The grinding wheel 10 thus undergoes a reduction in diameter equal to AR, the selected dressing depth. While this is a simplified and incomplete description of this cycle, inasmuch as the nature and practice of these grinding and dressing cycles in themselves are well known in the art, a description of all of the details involved are not felt necessary to be here included for a clear understanding of the invention.
Signals indicating the attainment of each of the wheelhead 10 positions A through H are generated by the arrangement according to the present invention, which arrangement includes means for generating trains of electrical pulses corresponding to movement of the wheelhead 10 on way 18 towards either the workpiece 14 or the dress roll 16.
This means would advantageously take the form of the well known Moire fringe type distance transducer. This transducer includes a precision optical grating 24 affixed to the machine frame parallel to the line of movement of the wheelhead 10 along way 18.
A reading head 26 is carried by the wheelhead 10 which reading head conventionally includes a second optical grating (not shown) slightly skewed to the grating 24. Any movement of the wheelhead 10 along way 18 results in shifting of a light and dark Moire fringe pattern which shift is detected by photocells which generate corresponding electrical pulse signals. By an arrangement now well known in the art, the direction of this movement is also distinguished, and a train of these electrical signals is generated corresponding to the extent of movement of the wheelhead 10, over either output 28 or 30 depending on the direction of the movement, i.e., either forward F, or reverse, R.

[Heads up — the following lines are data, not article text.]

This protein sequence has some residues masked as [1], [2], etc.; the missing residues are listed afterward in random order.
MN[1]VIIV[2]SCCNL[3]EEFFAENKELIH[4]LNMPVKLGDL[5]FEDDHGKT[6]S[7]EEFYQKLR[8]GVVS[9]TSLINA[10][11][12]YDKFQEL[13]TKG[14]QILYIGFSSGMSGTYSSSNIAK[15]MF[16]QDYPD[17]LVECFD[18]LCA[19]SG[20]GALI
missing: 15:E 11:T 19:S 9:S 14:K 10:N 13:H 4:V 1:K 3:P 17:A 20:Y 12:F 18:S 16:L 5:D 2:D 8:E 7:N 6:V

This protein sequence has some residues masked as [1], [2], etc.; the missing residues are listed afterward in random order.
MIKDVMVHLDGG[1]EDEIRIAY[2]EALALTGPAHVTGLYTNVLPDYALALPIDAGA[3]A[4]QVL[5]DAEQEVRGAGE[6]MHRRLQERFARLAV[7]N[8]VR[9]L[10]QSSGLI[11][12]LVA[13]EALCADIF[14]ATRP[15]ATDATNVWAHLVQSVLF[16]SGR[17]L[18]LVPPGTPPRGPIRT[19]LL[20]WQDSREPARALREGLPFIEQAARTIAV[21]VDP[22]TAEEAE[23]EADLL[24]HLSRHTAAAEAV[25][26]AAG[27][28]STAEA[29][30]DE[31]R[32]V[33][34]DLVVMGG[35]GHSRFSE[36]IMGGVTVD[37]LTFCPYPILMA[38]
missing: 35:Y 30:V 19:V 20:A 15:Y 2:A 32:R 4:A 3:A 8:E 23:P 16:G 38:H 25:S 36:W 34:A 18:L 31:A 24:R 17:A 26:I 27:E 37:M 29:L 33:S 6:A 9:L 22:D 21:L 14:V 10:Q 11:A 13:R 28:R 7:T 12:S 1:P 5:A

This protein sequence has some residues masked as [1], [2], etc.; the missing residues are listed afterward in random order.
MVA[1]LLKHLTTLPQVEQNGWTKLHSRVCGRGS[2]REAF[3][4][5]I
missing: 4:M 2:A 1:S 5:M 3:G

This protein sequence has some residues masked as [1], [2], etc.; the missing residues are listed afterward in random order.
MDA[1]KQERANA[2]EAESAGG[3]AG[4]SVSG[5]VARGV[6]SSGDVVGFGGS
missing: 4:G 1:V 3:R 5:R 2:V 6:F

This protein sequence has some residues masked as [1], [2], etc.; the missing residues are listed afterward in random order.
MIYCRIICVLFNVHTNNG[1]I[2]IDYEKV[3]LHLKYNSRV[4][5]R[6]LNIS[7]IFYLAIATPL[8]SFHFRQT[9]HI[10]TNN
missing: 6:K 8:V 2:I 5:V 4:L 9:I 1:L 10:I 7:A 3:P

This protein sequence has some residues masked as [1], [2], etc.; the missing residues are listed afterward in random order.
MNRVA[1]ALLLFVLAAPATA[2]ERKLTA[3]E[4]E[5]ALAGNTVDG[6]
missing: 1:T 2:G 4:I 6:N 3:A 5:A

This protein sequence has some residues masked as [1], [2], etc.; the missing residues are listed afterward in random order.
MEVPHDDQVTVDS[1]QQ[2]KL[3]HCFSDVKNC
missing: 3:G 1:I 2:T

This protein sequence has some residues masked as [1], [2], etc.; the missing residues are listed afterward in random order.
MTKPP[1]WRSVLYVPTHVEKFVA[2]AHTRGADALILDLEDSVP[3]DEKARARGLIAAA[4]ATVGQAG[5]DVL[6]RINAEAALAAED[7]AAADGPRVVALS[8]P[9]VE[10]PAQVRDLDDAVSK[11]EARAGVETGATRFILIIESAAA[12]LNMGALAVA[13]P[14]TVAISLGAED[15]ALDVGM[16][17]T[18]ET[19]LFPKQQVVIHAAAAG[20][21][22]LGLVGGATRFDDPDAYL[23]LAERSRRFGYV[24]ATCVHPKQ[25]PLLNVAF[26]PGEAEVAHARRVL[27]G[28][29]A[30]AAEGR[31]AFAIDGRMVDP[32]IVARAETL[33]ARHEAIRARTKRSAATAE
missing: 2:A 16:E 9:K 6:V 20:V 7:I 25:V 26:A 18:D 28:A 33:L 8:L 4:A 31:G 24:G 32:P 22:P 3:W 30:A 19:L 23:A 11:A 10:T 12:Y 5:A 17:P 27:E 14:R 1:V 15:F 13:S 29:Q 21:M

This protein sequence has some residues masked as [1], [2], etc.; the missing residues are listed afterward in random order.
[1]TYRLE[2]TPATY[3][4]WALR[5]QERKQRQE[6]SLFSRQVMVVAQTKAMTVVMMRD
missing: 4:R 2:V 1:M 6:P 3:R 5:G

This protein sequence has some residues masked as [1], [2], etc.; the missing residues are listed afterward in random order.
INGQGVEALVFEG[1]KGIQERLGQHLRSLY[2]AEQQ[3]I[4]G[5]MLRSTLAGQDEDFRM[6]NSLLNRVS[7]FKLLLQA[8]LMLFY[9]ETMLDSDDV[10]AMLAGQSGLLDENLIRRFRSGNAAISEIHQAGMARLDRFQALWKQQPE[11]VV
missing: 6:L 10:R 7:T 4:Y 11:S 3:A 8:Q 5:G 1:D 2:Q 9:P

These electrical pulses areshaped, amplified and divided by suitable circuitry 32 to produce output trains of electrical pulses suitable for use in control networks.
As all of these elements are now well known in the art and do not in themselves comprise the present invention, the details thereof are not here included. Reference may be had to US. Pat. Nos. 2,886,716; 2,886,7l7; 3,713,139 for examples and details of such systems.
According to the present invention, the electrical pulses generated by the single transducer arrangement are counted in a first and second up-down digital counter means, Le, a grind counter 34, and a dress counter 36. The grind counter 34 is adapted to receive and count the electrical pulses indicative of movement in either direction, but counts up in response to the train of electrical pulses generated in response to movement towards the workpiece 14, and down in response to the train of signals generated by movement away therefrom, while the dress counter 38 counts up in response to the train of signals generated by movement of the wheelhead 10 towards the dress roll 16 and down in response to the train of signals generated by movement away therefrom.
The counts contained in the grind counter 34 and the dress counter 36 are compared to preset values in a comparator network 38, each value corresponding to one of the points A through H described above. The comparator network 38 which will be described herein in further detail generates control signals whenever the counts compared therein attain one of these preset values, which control signals are utilized by suitable control circuitry 40 which controls the motor or motors 22 so as to properly control the infeed motion of the wheelhead 10 as described above. I
These control signals would also be used to control other elements on the machine such as the dress roll drive, indicator lights, grinding wheel drive, etc. as will be apparent to those skilled in the art.
In order to compensate for the changes in the grinding wheel diameter AR, the comparator network 38 generates a reset signal which resets the dress counter 36 to zero after the completion of the dressing operation but before retraction of the wheelhead l0, and in addition generates a signal which inhibits the counting of the electrical pulses generated during initial return movement of the wheelhead 10 by the grind counter 34. This inhibit signal is maintained until the wheelhead 10 has retracted a distance just equal to the depth of the dressing, and thereafter the grind counter 34 is allowed to count normally.